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ever feel like we use too much tech?

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posted on Oct, 25 2016 @ 06:30 AM
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first i have to say that i am into techie #. i like gadgets and such but damn. it is getting to be too much.
my wife and i were at wal mart yesterday and i saw a crock pot that had wifi enabled and some app you could use on your phone to control that crock pot. when i think about it yes it is cool to a point. i remember leaving work on my lunch break to turn my crock pot on or off so being able to do it by the phone seems nice. nice but at the same time it unsettles me.

i just saw an advert for the amazon dash buttons.
if you dont know what that is it is a product specific button. so you have one for your folgers coffee and one for your paper towels. it is piped in to your amazon account. so when you are about out of paper towels you press the dash button and it orders it automatically.
that seems convenient as well but again unsettling.

just curious as to how you all feel about all the tech people use/rely on




posted on Oct, 25 2016 @ 06:41 AM
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a reply to: TinySickTears

I Love/Hate it!! As a small business owner that sells cell phones and other gadgets I am constantly hearing about how people can get items cheaper on the internet. The tech of today is putting small businesses out of business. Fortunately for me unlike paper towels buying phones on amazon or Ebay can be risky.



posted on Oct, 25 2016 @ 06:43 AM
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Yes,and I wonder if we ever had a disaster,with no electricity,most people wouldn't know what to do,no cell service,then kids would have to learn to communicate by mouth for once,I could survive if need be,I have general knowledge of survival skills,but the sheeple majority will hang out in big citys waiting for hand outs,can't forage for food,and it was done this way purposely,beats having to use a leash



posted on Oct, 25 2016 @ 06:44 AM
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How much resources are being used to ship all of that crap one thing at a time?



posted on Oct, 25 2016 @ 06:48 AM
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a reply to: TinySickTears


I see that problem almost constantly on ATS. Somebody is so wedded to their cell phone that they use it as an all-purpose tool. No longer do people sit quietly at a desk and compose thoughtful threads and posts. No! Today, they are running down the street or taking a quick break at work to hurried type out, usually with poor wording, misspell, shorthand, etc., the most exciting thought that they have had all day.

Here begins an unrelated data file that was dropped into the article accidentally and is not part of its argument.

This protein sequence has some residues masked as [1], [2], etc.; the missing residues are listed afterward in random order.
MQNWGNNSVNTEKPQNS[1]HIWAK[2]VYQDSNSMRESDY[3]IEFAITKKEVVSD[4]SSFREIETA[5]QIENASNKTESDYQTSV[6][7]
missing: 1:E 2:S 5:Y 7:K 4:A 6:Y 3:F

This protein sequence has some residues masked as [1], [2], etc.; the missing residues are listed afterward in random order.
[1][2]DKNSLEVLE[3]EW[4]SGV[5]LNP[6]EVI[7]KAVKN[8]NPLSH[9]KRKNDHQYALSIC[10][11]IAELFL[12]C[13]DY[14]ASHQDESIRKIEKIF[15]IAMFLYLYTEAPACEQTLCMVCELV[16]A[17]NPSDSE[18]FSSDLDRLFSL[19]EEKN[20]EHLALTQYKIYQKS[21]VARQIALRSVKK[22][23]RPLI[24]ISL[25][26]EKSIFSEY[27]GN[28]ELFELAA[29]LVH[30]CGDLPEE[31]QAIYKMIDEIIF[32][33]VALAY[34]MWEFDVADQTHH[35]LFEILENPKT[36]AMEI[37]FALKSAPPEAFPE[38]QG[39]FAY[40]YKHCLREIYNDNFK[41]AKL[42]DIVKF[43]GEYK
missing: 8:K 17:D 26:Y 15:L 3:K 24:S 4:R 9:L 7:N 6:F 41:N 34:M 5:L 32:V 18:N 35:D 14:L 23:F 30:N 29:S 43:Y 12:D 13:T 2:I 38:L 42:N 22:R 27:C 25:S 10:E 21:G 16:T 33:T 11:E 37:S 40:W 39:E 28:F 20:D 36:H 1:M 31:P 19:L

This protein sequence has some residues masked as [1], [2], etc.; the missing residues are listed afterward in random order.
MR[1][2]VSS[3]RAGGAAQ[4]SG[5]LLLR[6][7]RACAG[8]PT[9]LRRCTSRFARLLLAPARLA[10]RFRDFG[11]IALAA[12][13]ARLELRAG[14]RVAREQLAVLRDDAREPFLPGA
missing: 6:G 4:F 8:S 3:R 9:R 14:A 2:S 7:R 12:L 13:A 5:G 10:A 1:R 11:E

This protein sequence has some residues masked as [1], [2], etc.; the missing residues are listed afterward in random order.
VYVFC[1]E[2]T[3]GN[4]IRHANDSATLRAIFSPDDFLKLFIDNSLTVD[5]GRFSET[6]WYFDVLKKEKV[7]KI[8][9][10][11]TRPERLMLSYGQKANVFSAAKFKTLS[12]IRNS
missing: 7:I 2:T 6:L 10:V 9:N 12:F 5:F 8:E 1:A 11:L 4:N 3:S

The worst aspect of that is that they don't have the time at that instant to fully watch the video, read the link, or the post but feel the need to tell us why they are so caught up in really living that this side aspect that they are engaged in at the time is not their chief reason for existence. Cell phones (I have one) are the highest form of "Me-ism" imaginable. But then, it is not really the technology, it is the masturbation of the ego so easily available.


edit on 25-10-2016 by Aliensun because: (no reason given)



posted on Oct, 25 2016 @ 06:52 AM
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a reply to: kosmicjack

maybe not much these days.
gonna have amazon drones flying all over the place dropping off k cups.

i just read about amazon tap. there is another one. it is just like the echo but it is portable. so now people are going to be carrying this 6" speaker with them all the time so they can tap and say 'play bull# from itunes' instead of just using the 6" brick of a phone they already carry to play music from itunes.

the world is getting crazy.
wifi enabled crock pots



posted on Oct, 25 2016 @ 07:30 AM
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a reply to: TinySickTears

*(Hi TST-how are you?)

Of course. Thats the plan all along. When some rogue or major country hits us with an EMP pulse and all the electronics go out...no lights, phones, computers, gas, food, no calling mom, no radio...we are all just gonna kill each other...in the dark...and begin walking away down our streets fighting off each other for what we have left....

And we wont even hear what happened, when it happened and who did it. The worse affected will be the kids who cant call "Megan" to see whats happened...

Scary huh?



posted on Oct, 25 2016 @ 07:34 AM
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a reply to: TinySickTears

All the time. We are extremely dependent on it and that is scary. Everything in our infrastructure is now hackable and is only a matter of not if but when it all comes crashing down. Then we will see these walking dead we are so fascinated by multiply by the millions and become savages trying to survive and I hope before it happens I am on a 1000 acre parcel of land deep in the Kentucky backwoods.



posted on Oct, 25 2016 @ 08:42 AM
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a reply to: TinySickTears

I'll just say that sometimes it's best to just walk away from it for a spell.

My suggestion.... go fly a kite. A few weekends ago I was in the supermarket and saw a kite for $5.00. My son had never flown one before. It was about as low tech an afternoon as one could imagine but also incredibly fun. It was like having a tug-of-war with Mother Nature. No cell phones. No TV or computer screens. Great for mental health.



posted on Oct, 25 2016 @ 04:29 PM
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a reply to: TinySickTears and everyone, when I was in graduate school in California, my public health professor told us of several "laws" he had coined to summarize how the world works. Rule #2 was, "The Machine Always Wins." (I have now forgotten the other two rules, which pretty much proves his point.) I have worked with technology professionally for over 20 years, and am now a writer, so I'm not anti-technology. However, if there is not a compelling reason for another machine in my life, I pass it by, for the following reasons: